Difference Between Distributive Negotiation and Integrative Negotiation - Deepstash

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Difference Between Distributive Negotiation and Integrative Negotiation

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Difference Between Distributive Negotiation and Integrative Negotiation
Negotiation is described as the two-way communication through which one can get what he/she want from others. It is a process in which two parties seek to resolve their conflicts, by modifying their demands, to reach a mutually acceptable solution. The two common types of negotiation are distributive negotiation and integrative negotiation.

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Distributive Negotiation

Refers to a competitive negotiation strategy which is used when the parties seek to distribute a fixed resource such as money, assets, etc. between themselves. 

It is also known as zero-sum, or win-lose negotiation, in the sense that the parties to negotiation try to claim the maximum share for themselves and due to which when one party wins or reaches its goals and the other one loses.

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Integrative Negotiation

It implies a collaborative negotiation strategy, in which parties seek a win-win solution to settle the conflict.

In this process, the parties aims and goals are likely to be integrated in such a way that creates a combined value for both the parties and thus results in enlarging the pie. It stresses on reaching a mutually beneficial and acceptable outcome, keeping in mind the interest, needs, concerns, and preferences of the parties concerned.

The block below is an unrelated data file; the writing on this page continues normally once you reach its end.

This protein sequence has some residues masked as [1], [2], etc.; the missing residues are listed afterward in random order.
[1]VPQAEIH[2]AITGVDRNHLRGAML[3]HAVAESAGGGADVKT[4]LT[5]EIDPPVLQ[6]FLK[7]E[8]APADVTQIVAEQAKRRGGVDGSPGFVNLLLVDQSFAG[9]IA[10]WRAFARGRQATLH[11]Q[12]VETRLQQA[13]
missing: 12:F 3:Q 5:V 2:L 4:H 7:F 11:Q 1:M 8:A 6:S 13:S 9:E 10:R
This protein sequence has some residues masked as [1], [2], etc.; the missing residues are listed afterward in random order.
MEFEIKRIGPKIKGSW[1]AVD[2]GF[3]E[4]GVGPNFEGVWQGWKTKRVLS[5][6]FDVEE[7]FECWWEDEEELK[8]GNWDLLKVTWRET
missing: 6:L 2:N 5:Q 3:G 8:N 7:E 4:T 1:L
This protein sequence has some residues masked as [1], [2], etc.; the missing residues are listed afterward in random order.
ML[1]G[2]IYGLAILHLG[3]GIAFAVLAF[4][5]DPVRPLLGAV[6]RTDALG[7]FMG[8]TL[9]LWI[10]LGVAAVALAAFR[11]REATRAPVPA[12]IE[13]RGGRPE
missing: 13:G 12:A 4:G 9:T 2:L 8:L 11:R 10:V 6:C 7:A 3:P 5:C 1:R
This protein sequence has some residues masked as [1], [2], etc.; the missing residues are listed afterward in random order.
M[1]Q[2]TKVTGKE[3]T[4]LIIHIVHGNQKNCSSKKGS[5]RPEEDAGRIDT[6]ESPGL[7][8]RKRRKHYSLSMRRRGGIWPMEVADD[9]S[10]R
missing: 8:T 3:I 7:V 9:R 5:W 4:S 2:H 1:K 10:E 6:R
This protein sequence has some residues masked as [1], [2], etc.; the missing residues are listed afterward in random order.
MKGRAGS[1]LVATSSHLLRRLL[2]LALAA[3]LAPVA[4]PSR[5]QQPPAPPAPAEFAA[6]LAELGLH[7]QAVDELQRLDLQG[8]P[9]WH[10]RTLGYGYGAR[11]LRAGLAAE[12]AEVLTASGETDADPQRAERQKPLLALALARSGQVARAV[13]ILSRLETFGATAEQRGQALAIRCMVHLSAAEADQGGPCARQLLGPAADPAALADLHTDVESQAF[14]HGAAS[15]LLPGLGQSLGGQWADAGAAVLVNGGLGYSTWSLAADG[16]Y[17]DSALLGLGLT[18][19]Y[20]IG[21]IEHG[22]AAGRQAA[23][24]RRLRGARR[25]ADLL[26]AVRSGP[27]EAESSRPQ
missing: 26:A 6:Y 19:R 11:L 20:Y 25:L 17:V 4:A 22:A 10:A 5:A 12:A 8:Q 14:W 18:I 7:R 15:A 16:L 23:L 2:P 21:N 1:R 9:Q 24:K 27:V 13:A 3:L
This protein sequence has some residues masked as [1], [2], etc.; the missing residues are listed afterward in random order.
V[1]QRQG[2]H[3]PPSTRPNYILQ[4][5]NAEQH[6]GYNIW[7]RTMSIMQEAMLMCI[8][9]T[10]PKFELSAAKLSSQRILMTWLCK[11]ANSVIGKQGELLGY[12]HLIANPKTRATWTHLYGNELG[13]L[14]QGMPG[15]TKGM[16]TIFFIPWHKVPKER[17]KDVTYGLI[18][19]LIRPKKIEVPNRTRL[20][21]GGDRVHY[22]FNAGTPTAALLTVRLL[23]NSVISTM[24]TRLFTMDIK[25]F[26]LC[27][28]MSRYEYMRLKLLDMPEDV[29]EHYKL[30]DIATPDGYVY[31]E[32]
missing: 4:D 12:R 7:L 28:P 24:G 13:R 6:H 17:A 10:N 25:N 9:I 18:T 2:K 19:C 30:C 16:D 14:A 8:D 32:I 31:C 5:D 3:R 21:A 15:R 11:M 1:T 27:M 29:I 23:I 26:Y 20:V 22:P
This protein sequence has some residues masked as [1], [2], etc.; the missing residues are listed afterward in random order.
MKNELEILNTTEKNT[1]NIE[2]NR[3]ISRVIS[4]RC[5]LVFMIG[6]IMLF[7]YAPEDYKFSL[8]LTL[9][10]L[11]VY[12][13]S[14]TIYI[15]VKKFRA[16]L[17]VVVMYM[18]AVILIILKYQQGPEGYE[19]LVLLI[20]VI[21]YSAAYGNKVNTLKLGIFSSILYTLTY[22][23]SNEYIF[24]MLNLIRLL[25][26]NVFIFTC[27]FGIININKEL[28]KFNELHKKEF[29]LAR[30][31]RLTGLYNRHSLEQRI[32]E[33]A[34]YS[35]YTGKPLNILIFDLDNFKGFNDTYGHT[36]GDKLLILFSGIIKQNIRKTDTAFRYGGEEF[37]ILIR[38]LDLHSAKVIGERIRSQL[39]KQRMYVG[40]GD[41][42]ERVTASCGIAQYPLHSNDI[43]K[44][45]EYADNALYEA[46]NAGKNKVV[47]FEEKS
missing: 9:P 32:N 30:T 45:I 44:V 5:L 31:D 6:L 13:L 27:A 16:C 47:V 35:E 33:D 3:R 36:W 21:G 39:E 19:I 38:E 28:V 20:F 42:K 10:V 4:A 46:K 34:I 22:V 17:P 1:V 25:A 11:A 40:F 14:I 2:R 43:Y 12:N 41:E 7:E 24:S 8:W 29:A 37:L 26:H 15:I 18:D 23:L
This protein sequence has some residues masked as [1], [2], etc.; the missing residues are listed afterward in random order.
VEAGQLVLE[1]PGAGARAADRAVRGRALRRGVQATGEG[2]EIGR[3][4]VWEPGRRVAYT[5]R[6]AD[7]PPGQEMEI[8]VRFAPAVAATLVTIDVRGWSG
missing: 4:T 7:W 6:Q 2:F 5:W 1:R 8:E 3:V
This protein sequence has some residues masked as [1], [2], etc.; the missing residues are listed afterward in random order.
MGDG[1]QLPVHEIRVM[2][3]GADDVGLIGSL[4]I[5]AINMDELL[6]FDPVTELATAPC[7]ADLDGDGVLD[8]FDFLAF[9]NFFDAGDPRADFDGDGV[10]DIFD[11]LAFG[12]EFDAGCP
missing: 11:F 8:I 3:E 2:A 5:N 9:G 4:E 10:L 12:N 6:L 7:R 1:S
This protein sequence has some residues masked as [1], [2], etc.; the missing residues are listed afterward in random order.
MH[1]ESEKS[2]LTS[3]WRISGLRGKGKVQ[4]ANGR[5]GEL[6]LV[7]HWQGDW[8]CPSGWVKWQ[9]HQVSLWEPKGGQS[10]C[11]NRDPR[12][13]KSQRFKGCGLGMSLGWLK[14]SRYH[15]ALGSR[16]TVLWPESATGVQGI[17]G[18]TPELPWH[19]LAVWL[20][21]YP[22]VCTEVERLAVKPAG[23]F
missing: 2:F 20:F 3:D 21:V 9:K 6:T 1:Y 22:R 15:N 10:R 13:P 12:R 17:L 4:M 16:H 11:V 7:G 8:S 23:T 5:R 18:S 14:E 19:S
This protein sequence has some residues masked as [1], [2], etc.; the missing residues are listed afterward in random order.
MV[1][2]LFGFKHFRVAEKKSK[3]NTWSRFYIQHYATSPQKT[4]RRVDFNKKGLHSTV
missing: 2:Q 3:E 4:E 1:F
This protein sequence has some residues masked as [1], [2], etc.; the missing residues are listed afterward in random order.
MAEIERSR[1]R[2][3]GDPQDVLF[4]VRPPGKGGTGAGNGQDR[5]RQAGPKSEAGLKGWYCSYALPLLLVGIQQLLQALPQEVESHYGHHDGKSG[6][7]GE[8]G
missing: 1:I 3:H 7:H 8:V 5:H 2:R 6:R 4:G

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SIMILAR ARTICLES & IDEAS:

Types of Negotiators

  • Integrative negotiators: create value between negotiating counterparts.
  • Distributive negotiators: maximize their claim to value in the negotiation at hand.
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Police Negotiation Techniques

They aim to reconcile a counterpart’s problems with the need to maintain the peace for society at large.

Using active-listening techniques, maintaining an open-minded approach, and building rapport to influence one’s counterpart are some of the skills used to resolve conflict and this skills can also be used on other kinds of negotiation.

7 Essential Crisis Negotiation Skills Of a NYPD Negotiator

  • Communication: Opening communication avenues to your counterpart signals you are ready to listen and builds rapport between you.
  • Patience: Allowing your counterpart to air concerns and not jumping to conclusions or rushing towards a resolution also builds rapport.
  • Active Listening: An affective skill that helps to maintain an open dialogue and build trust between counterparts also doubling as information gathering.
  • Respect: Makes your counterpart feel understood and that their concerns are being heard and addressed.
  • Calm: its display helps the counterpart feel there is an alternative way to taking harsh measures.
  • Self-Awareness: It's establishing a relationship with the counterpart while keeping communications strategic and purposeful.
  • Adaptability: Is to adapt and respond to changing circumstances in a way that further negotiation goals.

BATNA

Refers to your “best alternative to a negotiated agreement,” or the best outcome you can expect if you fail to reach agreement at the bargaining table with your counterpart. 

An e...

Negotiate the process

Carefully negotiate how you will negotiate in advance. Discussing procedural issues will clear the way for much more focused talks.

Don’t assume you’re all on the same page when it comes to determining when to meet, who should be present, what your agenda will be, and so on. 

Building rapport

You and your counterpart may be more collaborative and likely to reach an agreement if you spend even just a few minutes trying to get to know each other.

 If you’re negotiating over email, even a brief introductory phone call may make a difference. This is one of the most valuable negotiation skills to master.

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Basic negotiation skills

  • Asking good question: Good negotiators seem to ask a lot of questions and are very concerned about understanding exactly what it is you are trying to achieve from the negotiation.